Business News
Send press releases and photos to Editor Lou Emerson at .(JavaScript must be enabled to view this email address).

Call 540-270-1845 if you have questions or need more information.
Douple succeeds Yowell as Oak View chairman

The board of Warrenton-based Oak View National Bank has elected Earl Douple Jr. as chairman.

Mr. Douple succeeds Donald R. “Duke” Yowell, who stepped down as chairman but will remain on the board.

A member of the board of directors since the Oak View open in 2009, Mr. Douple works as business manager and secretary-treasurer of Canopy Inc., a personal services firm, and The Plains Redevelopment Corp., a real estate holding company. A resident of The Plains, he earned a bachelor’s degree from Dickinson College, a master’s in law from Georgetown University and a master’s in business from The Darden School at the University of Virginia. His 30 years of professional experience include tax, estate and financial planning, asset management and allocation of financial holdings among various asset classes.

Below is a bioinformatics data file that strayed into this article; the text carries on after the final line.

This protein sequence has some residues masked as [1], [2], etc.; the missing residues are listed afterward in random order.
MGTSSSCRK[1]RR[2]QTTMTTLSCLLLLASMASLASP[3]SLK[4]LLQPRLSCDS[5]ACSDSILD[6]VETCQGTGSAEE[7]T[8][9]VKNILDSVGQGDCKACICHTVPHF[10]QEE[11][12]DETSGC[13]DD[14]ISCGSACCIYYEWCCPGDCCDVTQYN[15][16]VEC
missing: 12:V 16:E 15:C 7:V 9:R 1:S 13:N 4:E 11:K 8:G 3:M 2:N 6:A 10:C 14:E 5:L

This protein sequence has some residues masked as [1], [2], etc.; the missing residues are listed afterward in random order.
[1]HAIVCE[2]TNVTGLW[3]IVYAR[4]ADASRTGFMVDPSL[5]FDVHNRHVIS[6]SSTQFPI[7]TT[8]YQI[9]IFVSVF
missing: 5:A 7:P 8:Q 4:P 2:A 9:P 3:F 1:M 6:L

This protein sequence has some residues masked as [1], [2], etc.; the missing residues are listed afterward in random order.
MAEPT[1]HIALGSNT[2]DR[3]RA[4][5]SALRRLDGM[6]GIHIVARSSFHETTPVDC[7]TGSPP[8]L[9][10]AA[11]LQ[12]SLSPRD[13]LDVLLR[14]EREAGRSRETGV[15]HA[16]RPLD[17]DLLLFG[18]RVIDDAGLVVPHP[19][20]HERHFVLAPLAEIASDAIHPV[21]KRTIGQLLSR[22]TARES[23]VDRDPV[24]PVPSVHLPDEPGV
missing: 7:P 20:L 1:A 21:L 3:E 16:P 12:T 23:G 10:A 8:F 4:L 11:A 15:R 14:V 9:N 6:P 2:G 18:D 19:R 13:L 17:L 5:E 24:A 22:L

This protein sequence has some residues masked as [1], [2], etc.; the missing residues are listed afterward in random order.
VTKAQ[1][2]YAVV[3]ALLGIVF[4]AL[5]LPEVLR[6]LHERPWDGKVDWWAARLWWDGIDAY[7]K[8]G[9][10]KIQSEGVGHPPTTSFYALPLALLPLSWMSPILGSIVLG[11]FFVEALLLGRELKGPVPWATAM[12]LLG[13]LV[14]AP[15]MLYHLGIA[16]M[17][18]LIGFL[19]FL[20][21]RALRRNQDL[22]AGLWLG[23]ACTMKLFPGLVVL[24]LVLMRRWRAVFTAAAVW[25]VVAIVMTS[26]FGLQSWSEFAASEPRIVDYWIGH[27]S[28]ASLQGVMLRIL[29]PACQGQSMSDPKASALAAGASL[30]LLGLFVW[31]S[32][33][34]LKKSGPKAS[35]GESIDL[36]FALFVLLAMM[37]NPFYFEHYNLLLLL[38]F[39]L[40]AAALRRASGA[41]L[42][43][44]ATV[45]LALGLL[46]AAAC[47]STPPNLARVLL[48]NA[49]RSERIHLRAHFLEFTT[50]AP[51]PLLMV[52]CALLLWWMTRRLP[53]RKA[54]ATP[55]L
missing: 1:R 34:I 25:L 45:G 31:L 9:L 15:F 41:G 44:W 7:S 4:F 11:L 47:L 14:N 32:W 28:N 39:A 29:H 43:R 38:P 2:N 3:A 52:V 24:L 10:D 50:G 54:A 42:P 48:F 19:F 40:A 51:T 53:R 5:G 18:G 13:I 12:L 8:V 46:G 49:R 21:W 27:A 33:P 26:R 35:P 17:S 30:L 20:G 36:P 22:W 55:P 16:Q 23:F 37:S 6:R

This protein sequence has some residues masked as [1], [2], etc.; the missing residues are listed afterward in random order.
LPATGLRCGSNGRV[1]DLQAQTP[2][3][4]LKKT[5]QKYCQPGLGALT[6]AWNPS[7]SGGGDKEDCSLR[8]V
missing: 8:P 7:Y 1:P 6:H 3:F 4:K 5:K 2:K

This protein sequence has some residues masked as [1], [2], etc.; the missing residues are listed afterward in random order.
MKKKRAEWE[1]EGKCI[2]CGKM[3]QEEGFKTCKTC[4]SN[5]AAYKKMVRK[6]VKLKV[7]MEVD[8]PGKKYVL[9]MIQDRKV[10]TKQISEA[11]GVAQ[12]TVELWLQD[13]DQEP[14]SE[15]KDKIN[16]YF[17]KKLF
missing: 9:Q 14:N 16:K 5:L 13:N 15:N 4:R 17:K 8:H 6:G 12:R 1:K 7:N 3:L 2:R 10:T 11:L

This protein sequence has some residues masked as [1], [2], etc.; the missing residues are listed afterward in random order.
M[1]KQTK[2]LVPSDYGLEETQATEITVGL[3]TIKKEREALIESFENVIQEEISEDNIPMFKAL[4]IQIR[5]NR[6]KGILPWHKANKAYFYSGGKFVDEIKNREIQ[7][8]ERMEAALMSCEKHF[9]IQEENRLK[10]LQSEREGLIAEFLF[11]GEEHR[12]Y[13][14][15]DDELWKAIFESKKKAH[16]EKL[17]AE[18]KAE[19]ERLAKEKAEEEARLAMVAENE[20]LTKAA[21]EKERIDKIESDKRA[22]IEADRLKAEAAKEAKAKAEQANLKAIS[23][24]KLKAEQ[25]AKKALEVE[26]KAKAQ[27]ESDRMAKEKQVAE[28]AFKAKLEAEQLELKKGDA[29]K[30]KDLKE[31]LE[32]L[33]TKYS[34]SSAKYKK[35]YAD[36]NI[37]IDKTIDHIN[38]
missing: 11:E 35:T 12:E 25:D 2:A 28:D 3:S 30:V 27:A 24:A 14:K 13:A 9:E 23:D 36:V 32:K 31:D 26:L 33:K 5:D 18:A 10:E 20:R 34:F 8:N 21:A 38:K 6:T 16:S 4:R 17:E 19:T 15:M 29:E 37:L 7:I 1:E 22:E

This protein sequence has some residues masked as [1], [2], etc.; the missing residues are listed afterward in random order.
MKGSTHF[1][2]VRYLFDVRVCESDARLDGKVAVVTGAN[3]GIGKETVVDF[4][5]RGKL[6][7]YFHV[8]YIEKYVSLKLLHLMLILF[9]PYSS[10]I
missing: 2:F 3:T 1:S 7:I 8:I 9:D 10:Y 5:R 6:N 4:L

“We are delighted to have such a depth and breadth of knowledge and willingness to serve on our board,” Oak View CEO and Vice Chairman Michael Ewing said. “We are very fortunate to have a group of deeply committed board members who have generously given of their time and effort to make this bank the success it has become. I am thrilled Duke will remain a member of the board and look forward to working more closely with Earl . . . .

“Duke’s experience and credibility as the founding chairman were instrumental in helping us start Oak View National Bank and getting us to where we are today,” Mr. Ewing added. “We’ve made a good team and I sincerely express my appreciation for all he has done for us and the community.”

Chamber hosts legislative breakfast Thursday

The Fauquier Chamber of Commerce will host its annual state Legislative Wrap Up breakfast Thursday, May 24, at Airlie.